FSB Prepares for Antalya Summit

Terry Flanagan

The Financial Stability Board has mapped out an outline of its first annual consolidated report on the implementation of the regulatory reforms and their effects, to be delivered to the Antalya G20 Summit in November.

The annual report will help underline those areas where the support of ministers is required to maximize the benefit from previously endorsed policy actions, according to FSB chairman Mark Carney.

The report will highlight progress, good practice and shortcomings and evaluate where there are either inconsistencies in implementation or unintended consequences that need to be addressed. “Over time, these annual reports will enable the G20 to assess whether its reforms are achieving their intended results in an effective and efficient manner,” said Carney in a letter to G20 finance ministers.

The report will also incorporate the outcomes from the FSB’s peer reviews, those of the standard-setting bodies, its impact assessments, and analysis of the effects of reforms on long-term finance and on emerging market economies.

The FSB is reviewing the consultation responses on its proposal for total loss absorbing capacity published last November, and the various TLAC impact assessment studies are well underway. While there are a number of issues to be addressed, work is on track for the FSB to finalize the international standard by the Antalya Summit.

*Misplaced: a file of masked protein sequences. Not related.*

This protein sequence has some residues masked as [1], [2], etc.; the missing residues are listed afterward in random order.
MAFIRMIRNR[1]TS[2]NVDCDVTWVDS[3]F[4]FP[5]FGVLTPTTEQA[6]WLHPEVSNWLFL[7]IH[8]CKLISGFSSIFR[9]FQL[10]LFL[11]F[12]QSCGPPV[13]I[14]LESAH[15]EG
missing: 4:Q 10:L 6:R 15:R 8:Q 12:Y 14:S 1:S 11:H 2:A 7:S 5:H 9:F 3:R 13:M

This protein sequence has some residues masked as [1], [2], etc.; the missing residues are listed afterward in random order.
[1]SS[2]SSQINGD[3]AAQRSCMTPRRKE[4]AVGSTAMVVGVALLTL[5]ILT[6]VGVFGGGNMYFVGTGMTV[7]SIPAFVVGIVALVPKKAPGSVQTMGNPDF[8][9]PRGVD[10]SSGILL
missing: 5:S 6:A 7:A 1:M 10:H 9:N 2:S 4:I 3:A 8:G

The FSB published in March a second consultative paper on methodologies to identify non-bank, non-insurer global systemically important institutions.

“The growing use of CCPs for standardized OTC derivatives transactions is reducing systemic risks, but we must also ensure that CCPs themselves are not too big to fail,” Carney said.

At the request of the G20 finance ministers, the FSB is working with Iosco and the Basel Committee on a coordinated work plan to promote CCP resilience, recovery planning and resolvability. Key elements include evaluating existing measures for CCP resilience, including loss absorption capacity, liquidity and stress testing, and analyzing the interconnections between CCPs and the banks that are their clearing members, and potential channels for transmission of risk.

The FSB is prioritizing work to understand and address vulnerabilities in capital market and asset management activities. This will comprise two linked projects. The first will examine the likely near-term risk channels and the options that currently exist for addressing these. The second will consider the longer-term development of these markets and whether additional policy tools should be applied to asset managers according to the activities they undertake with the aim of mitigating systemic risks.

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